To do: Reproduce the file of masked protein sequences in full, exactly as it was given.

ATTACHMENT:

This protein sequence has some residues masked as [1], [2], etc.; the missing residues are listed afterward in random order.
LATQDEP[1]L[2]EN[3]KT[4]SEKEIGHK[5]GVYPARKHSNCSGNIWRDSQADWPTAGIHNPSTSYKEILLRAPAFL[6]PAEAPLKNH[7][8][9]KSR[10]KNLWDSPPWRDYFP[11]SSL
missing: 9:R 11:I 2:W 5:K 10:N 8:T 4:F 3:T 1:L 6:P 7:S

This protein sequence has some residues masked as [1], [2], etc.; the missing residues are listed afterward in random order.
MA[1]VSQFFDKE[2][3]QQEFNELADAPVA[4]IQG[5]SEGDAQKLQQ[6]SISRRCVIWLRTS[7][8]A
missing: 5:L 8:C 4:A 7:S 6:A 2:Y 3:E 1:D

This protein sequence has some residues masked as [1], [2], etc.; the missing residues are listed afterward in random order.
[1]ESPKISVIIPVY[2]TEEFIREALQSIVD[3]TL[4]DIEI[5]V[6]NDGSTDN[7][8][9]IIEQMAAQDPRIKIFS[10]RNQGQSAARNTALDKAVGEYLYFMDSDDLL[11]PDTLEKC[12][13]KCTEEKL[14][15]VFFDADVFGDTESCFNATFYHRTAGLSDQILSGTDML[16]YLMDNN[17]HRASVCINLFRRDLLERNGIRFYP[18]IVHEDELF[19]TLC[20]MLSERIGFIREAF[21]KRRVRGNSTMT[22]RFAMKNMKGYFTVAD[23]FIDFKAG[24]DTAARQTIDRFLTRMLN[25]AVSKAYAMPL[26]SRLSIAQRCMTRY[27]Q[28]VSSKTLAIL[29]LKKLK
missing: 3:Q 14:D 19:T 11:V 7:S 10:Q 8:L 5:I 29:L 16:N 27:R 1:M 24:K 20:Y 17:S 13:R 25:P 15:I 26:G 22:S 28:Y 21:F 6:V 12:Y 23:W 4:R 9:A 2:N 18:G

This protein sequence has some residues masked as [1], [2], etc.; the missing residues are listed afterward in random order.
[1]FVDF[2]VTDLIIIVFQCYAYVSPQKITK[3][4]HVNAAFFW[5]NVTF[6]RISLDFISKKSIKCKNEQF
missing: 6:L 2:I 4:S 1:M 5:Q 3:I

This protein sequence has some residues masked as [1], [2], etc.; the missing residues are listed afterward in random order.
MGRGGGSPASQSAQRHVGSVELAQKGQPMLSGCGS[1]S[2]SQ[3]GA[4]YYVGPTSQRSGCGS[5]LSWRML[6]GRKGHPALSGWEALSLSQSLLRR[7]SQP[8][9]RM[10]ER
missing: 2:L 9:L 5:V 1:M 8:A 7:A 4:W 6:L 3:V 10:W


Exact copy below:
This protein sequence has some residues masked as [1], [2], etc.; the missing residues are listed afterward in random order.
LATQDEP[1]L[2]EN[3]KT[4]SEKEIGHK[5]GVYPARKHSNCSGNIWRDSQADWPTAGIHNPSTSYKEILLRAPAFL[6]PAEAPLKNH[7][8][9]KSR[10]KNLWDSPPWRDYFP[11]SSL
missing: 9:R 11:I 2:W 5:K 10:N 8:T 4:F 3:T 1:L 6:P 7:S

This protein sequence has some residues masked as [1], [2], etc.; the missing residues are listed afterward in random order.
MA[1]VSQFFDKE[2][3]QQEFNELADAPVA[4]IQG[5]SEGDAQKLQQ[6]SISRRCVIWLRTS[7][8]A
missing: 5:L 8:C 4:A 7:S 6:A 2:Y 3:E 1:D

This protein sequence has some residues masked as [1], [2], etc.; the missing residues are listed afterward in random order.
[1]ESPKISVIIPVY[2]TEEFIREALQSIVD[3]TL[4]DIEI[5]V[6]NDGSTDN[7][8][9]IIEQMAAQDPRIKIFS[10]RNQGQSAARNTALDKAVGEYLYFMDSDDLL[11]PDTLEKC[12][13]KCTEEKL[14][15]VFFDADVFGDTESCFNATFYHRTAGLSDQILSGTDML[16]YLMDNN[17]HRASVCINLFRRDLLERNGIRFYP[18]IVHEDELF[19]TLC[20]MLSERIGFIREAF[21]KRRVRGNSTMT[22]RFAMKNMKGYFTVAD[23]FIDFKAG[24]DTAARQTIDRFLTRMLN[25]AVSKAYAMPL[26]SRLSIAQRCMTRY[27]Q[28]VSSKTLAIL[29]LKKLK
missing: 3:Q 14:D 19:T 11:V 7:S 10:Q 8:L 5:I 29:L 16:N 27:R 1:M 24:K 20:Y 17:S 13:R 25:P 15:I 26:G 22:S 28:Y 21:F 6:V 12:Y 23:W 4:R 9:A 2:N 18:G

This protein sequence has some residues masked as [1], [2], etc.; the missing residues are listed afterward in random order.
[1]FVDF[2]VTDLIIIVFQCYAYVSPQKITK[3][4]HVNAAFFW[5]NVTF[6]RISLDFISKKSIKCKNEQF
missing: 6:L 2:I 4:S 1:M 5:Q 3:I

This protein sequence has some residues masked as [1], [2], etc.; the missing residues are listed afterward in random order.
MGRGGGSPASQSAQRHVGSVELAQKGQPMLSGCGS[1]S[2]SQ[3]GA[4]YYVGPTSQRSGCGS[5]LSWRML[6]GRKGHPALSGWEALSLSQSLLRR[7]SQP[8][9]RM[10]ER
missing: 2:L 9:L 5:V 1:M 8:A 7:A 4:W 6:L 3:V 10:W